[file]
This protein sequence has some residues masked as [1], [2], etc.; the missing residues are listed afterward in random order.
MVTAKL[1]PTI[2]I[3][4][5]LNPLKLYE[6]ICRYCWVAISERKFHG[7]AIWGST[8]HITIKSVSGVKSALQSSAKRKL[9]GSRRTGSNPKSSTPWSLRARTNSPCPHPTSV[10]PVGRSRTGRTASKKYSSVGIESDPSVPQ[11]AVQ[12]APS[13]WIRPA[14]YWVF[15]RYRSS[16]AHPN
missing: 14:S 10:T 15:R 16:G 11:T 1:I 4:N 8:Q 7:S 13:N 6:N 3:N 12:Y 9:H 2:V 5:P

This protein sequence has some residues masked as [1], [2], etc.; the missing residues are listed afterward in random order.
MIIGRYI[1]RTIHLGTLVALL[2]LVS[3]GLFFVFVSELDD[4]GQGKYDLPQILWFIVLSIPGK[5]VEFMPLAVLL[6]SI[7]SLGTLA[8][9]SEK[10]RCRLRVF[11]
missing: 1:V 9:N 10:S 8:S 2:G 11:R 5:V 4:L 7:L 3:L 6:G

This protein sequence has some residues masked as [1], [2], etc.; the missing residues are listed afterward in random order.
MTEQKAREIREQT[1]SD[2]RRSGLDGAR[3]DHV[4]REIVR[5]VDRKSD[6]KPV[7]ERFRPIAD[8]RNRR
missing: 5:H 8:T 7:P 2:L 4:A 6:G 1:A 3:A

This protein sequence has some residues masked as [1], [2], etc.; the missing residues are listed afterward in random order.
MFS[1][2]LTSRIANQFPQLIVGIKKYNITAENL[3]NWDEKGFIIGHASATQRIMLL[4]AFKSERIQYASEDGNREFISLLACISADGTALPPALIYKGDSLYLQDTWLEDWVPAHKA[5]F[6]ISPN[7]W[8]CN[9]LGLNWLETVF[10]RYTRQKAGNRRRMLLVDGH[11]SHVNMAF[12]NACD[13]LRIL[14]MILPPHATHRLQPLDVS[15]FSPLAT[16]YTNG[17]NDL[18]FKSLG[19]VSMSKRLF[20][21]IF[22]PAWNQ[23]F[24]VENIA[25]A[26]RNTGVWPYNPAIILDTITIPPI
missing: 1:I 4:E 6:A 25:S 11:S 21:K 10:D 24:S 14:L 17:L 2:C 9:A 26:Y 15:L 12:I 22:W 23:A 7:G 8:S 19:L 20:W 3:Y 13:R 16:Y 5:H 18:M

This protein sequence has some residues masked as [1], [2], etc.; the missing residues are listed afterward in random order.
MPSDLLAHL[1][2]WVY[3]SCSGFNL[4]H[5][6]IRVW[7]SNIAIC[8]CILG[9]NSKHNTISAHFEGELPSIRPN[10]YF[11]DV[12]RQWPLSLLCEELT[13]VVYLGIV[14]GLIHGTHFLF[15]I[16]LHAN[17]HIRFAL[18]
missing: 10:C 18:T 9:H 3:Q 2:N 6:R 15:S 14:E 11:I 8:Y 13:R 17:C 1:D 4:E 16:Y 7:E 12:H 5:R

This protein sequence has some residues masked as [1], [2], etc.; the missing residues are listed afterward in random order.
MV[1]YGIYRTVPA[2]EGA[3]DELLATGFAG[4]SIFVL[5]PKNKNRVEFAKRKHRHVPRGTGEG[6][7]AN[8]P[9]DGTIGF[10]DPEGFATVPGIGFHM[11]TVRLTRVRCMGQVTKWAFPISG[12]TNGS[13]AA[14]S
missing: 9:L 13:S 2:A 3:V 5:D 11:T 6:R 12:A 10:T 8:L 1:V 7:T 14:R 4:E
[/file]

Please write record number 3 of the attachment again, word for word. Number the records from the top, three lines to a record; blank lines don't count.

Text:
This protein sequence has some residues masked as [1], [2], etc.; the missing residues are listed afterward in random order.
MTEQKAREIREQT[1]SD[2]RRSGLDGAR[3]DHV[4]REIVR[5]VDRKSD[6]KPV[7]ERFRPIAD[8]RNRR
missing: 5:H 8:T 7:P 2:L 4:A 6:G 1:A 3:A